2) Talking about leadership "regardless of party" (in contrast to the current hyper-partisanship )
There's no mistaking the political pedigree of this website. Above the article an advertisment shows an attractive blonde woman shouting: "I'm tired of liberal guys!" -- "ConservativeMatch: sweethearts not bleeding hearts."
Chavez: oil will be destroyed if attacked
Debora Rey, Associated Press
ASUNCION, Paraguay (AP) -- Venezuelan President Hugo Chavez on Wednesday again raised the specter of U.S. designs to oust him and promised that his government will blow up his country's oil fields if the United States should ever attack.
U.S. officials have repeatedly denied any military plans against Chavez, but also call him a threat to stability in the region.
Speaking to other South American leaders, Chavez said his conflict with Washington is rooted in the U.S. thirst to control oil. He said the Americans will be denied that in Venezuela, which is the world's fifth-largest oil exporter and one of the biggest suppliers to the U.S. market.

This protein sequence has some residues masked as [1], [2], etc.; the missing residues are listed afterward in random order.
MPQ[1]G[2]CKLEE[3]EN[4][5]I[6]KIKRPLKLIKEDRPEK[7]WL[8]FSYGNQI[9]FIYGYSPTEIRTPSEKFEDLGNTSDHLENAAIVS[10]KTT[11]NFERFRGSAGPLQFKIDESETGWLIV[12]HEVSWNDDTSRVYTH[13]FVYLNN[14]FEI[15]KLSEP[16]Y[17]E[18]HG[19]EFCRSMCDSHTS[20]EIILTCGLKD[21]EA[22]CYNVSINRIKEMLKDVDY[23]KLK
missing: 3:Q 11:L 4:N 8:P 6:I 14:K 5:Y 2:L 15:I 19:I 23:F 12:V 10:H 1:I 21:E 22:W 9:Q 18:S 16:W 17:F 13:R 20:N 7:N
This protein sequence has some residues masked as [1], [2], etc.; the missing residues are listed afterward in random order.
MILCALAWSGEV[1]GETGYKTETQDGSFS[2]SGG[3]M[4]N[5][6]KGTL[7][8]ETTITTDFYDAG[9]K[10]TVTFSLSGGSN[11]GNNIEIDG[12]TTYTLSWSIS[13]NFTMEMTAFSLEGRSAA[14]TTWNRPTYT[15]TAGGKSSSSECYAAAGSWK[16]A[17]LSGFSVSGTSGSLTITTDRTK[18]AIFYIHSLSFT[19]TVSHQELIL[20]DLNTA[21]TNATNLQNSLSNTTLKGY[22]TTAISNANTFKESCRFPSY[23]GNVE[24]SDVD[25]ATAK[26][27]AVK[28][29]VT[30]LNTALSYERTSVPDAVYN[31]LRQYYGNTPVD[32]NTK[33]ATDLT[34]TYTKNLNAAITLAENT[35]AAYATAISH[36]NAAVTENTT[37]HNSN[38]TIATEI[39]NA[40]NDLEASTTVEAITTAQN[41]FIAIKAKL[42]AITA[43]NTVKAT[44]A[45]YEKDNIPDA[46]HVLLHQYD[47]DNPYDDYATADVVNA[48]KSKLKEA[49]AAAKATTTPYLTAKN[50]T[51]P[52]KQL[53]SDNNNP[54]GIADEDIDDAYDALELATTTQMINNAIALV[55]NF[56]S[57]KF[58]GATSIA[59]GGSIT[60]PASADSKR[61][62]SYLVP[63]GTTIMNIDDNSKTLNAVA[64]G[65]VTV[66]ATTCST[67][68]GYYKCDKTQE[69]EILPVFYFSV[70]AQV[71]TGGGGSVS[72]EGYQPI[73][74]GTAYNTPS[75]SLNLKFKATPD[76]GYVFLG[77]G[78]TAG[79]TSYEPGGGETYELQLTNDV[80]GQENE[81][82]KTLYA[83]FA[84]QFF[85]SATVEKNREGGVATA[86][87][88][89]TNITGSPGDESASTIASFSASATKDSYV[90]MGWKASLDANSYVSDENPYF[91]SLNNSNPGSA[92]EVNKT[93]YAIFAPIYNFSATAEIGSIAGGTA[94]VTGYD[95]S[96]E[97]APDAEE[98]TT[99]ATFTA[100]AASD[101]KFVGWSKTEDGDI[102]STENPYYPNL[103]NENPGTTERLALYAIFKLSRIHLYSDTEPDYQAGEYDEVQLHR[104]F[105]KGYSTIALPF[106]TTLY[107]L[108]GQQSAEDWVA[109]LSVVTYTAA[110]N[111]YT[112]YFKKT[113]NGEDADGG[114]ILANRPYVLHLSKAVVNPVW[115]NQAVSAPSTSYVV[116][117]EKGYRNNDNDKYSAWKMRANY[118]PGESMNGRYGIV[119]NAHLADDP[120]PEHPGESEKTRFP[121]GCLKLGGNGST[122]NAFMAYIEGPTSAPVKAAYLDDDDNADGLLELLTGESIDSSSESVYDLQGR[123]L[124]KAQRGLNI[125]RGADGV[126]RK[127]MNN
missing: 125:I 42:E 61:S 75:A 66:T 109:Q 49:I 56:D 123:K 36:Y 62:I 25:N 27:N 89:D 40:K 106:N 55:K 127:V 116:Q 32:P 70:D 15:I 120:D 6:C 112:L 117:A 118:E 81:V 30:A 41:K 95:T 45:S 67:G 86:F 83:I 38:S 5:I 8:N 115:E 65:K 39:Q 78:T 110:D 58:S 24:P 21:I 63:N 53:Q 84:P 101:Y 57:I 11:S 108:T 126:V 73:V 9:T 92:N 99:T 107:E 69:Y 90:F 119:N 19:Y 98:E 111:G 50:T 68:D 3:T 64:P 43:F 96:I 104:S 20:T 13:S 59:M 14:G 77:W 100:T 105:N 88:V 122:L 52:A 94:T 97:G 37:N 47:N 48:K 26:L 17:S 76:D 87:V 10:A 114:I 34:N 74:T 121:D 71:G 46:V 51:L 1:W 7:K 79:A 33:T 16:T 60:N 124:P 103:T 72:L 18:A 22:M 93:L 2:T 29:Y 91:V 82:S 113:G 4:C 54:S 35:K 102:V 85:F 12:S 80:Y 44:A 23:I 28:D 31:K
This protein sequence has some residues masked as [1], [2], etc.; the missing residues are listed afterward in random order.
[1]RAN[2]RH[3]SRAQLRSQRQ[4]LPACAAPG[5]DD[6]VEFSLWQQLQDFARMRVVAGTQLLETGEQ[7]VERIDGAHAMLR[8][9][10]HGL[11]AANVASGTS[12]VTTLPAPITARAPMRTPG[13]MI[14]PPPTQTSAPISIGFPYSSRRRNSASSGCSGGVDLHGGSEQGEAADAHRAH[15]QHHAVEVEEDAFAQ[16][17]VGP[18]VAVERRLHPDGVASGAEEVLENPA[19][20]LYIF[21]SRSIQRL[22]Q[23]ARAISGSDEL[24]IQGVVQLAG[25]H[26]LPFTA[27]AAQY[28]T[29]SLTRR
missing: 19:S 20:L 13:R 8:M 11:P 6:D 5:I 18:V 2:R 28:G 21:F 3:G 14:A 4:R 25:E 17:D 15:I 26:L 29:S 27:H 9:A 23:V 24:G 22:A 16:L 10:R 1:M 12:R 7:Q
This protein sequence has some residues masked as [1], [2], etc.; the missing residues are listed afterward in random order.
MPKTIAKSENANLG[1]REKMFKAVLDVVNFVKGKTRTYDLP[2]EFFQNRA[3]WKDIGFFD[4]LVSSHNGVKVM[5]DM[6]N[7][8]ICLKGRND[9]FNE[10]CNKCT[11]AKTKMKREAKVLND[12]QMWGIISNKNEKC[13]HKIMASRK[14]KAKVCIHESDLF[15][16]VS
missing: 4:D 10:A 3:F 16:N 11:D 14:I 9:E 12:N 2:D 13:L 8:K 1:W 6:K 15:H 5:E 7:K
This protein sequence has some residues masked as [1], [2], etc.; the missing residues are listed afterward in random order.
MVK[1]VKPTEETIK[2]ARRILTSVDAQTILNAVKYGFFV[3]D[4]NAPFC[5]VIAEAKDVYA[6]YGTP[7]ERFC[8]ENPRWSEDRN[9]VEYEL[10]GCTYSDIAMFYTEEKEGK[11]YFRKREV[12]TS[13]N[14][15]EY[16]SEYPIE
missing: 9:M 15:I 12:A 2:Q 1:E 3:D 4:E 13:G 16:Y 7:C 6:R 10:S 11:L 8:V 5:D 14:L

(19 April 2006)
Castro on energy
original: Victory Was, Is and Always Will Be Ours!
Orfilio Pelaez and Alberto Nunez, Granma (Cuba) via Marxmail
[Cuban President Fidel Castro touched on energy issues during a two-hour address] during celebrations for the 45th anniversary of the Bay of Pigs victory.
The leader of the Revolution said that, amidst the complex situation
that the world is living in, Cubans have many reasons to be
optimistic. He noted that the country is moving forward on many
fronts and cited the example that Cuba is number one in the world in
terms of energy saving.
He added that annoying blackouts are disappearing and that the island